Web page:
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Step 6: Bath oil

Put a few drops into the next bath you draw. It'll leave your skin feeling touchably soft and silky. May not prevent pruniness in the extremities.
Good solvent for removing gummed labels, price stickers, etc. from non-porous surfaces. WD40 is even better.
WD-40 is Fish Oil, also good for arthritis stiffness
No fish oil in WD-40. That's a myth. Good stuff regardless.
<p>That sounds very <em>fishy</em> to me, I don't believe that it's true</p>
<p>If it had fish oil in it, It would smell like fish...</p>
Horsefeathers, Bosun Rick. I do not doubt the arthritis benefits. WD40 is good for many things you won't find on the label. &nbsp;There is no fish oil in WD40, that's another urban legend (a fish tale?).<br> <br> Here's another WD40 use I have tried successfully: restoring noisy carbon potentiometers. I feel safer using Caig Deoxit, but WD40 sure seems to work as well.&nbsp;
fish oil in wd-40 is true. 100% google-proof.
<p>&quot;Sorry Charlie&reg;, it just ain&rsquo;t so.&quot;</p><p>So says the official WD-40 website. Even if there was some fish oil in it, the information from MSDS data sheets shows the vast majority of its ingredients are petroleum-based.</p>
<p>a couple of previous posters mentioned mineral oil or baby oil on metalic/stainless finish appliances (like the stainless fridges) I think one said it worked and another poster claimed it didn't. Well I can tell ya from personal experience that WD40 works great on stainless appliances. Many naysayers will warn that it is a fire hazard on the stove; but I didn't think so; I just wiped off the excess. It really worked great; and fast too. I wasn't scrubbing and polishing all day.</p>
<p>Very interesting an humor-istic 'Ible, Thanks for sharing!</p>
<p>uses for baby oil https://chaibeedi.com/uses-for-baby-oil-you-didnt-know-about-and-that-have-nothing-to-do-with-babies/</p>
<p>It's true baby oil can make your skin feel SO soft when you use it in your bath. HOWEVER, they should add a VERY serious warning on this one. Using baby oil in the bath makes it EXTREMELY slippery and can be extremely hazardous, especially if you're an older individual. I used to use baby oil a lot in years long past. I was lucky I never slipped enough to have any serious injuries however I did have a few close calls. If you choose to use baby oil versus something like Calgon (my preference today), please be EXTREMELY careful getting out of the tub; make sure you hold onto something else the entire time. </p>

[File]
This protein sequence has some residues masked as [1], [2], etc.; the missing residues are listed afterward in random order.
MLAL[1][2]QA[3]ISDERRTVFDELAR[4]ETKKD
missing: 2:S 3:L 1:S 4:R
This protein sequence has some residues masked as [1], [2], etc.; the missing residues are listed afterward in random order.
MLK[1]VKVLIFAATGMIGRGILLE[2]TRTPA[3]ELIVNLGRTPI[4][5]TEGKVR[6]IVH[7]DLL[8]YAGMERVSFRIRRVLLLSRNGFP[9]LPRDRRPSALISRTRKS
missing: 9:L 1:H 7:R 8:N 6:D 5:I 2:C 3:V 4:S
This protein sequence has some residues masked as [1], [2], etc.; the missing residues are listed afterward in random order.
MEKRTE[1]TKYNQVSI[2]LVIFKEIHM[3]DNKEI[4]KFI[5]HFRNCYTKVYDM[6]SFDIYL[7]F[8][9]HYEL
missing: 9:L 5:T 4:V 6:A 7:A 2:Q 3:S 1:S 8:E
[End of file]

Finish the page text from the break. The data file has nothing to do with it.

<p>These are good hints, I've used some of them years ago in my life, even some of the don't. Back when I was a young teen in the early 1970s EVERY girl tried to tan themselves with baby oil. That was THE &quot;it&quot; product of the day. Of course we hadn't heard a ton of warnings about skin cancer yet or numerous other warnings. As a fair, blue-eyed blond I learned fairly quickly all people did like me was burn. No fun.....</p>
On behalf of the nation of Canada, I am obliged to inform you that -10 C is not cold. <br>You get down to -20 and then we'll talk. <br> <br>That being said, this is a really good way to prevent windburn, much like a good lipbalm, only all ovah ya face.
-20 still not cold enough. I've been out for 10 minutes in -26 with t-shirt and shorts. Saw powerlines fall th as t day.
<p>Ten minutes. But would you say that you would normally go out in shorts in that weather? All day? Or that this would be a good idea that most Canadians should or would do? No. We're smarter than that. You did it once, and I'm going to guess it was because you had to do one quick thing and couldn't be bothered to get layered up for just a short while. I'm sure we all have done similar.at some point; I know I have.</p>
<p>Wait a minute ... WTF Jes*s Chr*st don't you cretins know we're about to be burnt up because of CO2 generated Global Warming ... just ask any Liberal fok just ask Lord Obama ... :P</p>
<p>Like we need anymore reasons to never live in Canada.</p>
<p>If you can't stand the cold, stay out of the refrigerator.</p>
In that case, what do you call hot?
<p>You know, a lot of this just comes down to personal preference and this comment thread is really just a pissing contest now. <br>I hate anything over 25 C. That's just me, probably.</p>
I was going to comment on this, but you basicly nailed it!<br><br>-30 a couple of nights a year in these parts, colder happens... I was happy when my car started at -34 C .. :-)
&lt;/pissing contest&gt;
<p>what's the problem with a little pissing contest... or is it that you just like stating the obvious?</p>
<p>indeed!</p>
Try Northern alberta. Minus 50 withoutany windchill. and winnipeg where its regularly in the minus 40's
<p>I was birthed in Cold Lake, AB and came of age north of Chicoutimi, PQ so boy was I ecstatic when we relocated to Toronto where it rarely drops below -30C. Now that's balmy =D</p>
And I thought the song said:<br><br>Almost Heaven... West Virgnia.<br><br>And here you have been hiding it up there all this time!<br><br>BTW - beautiful country up there!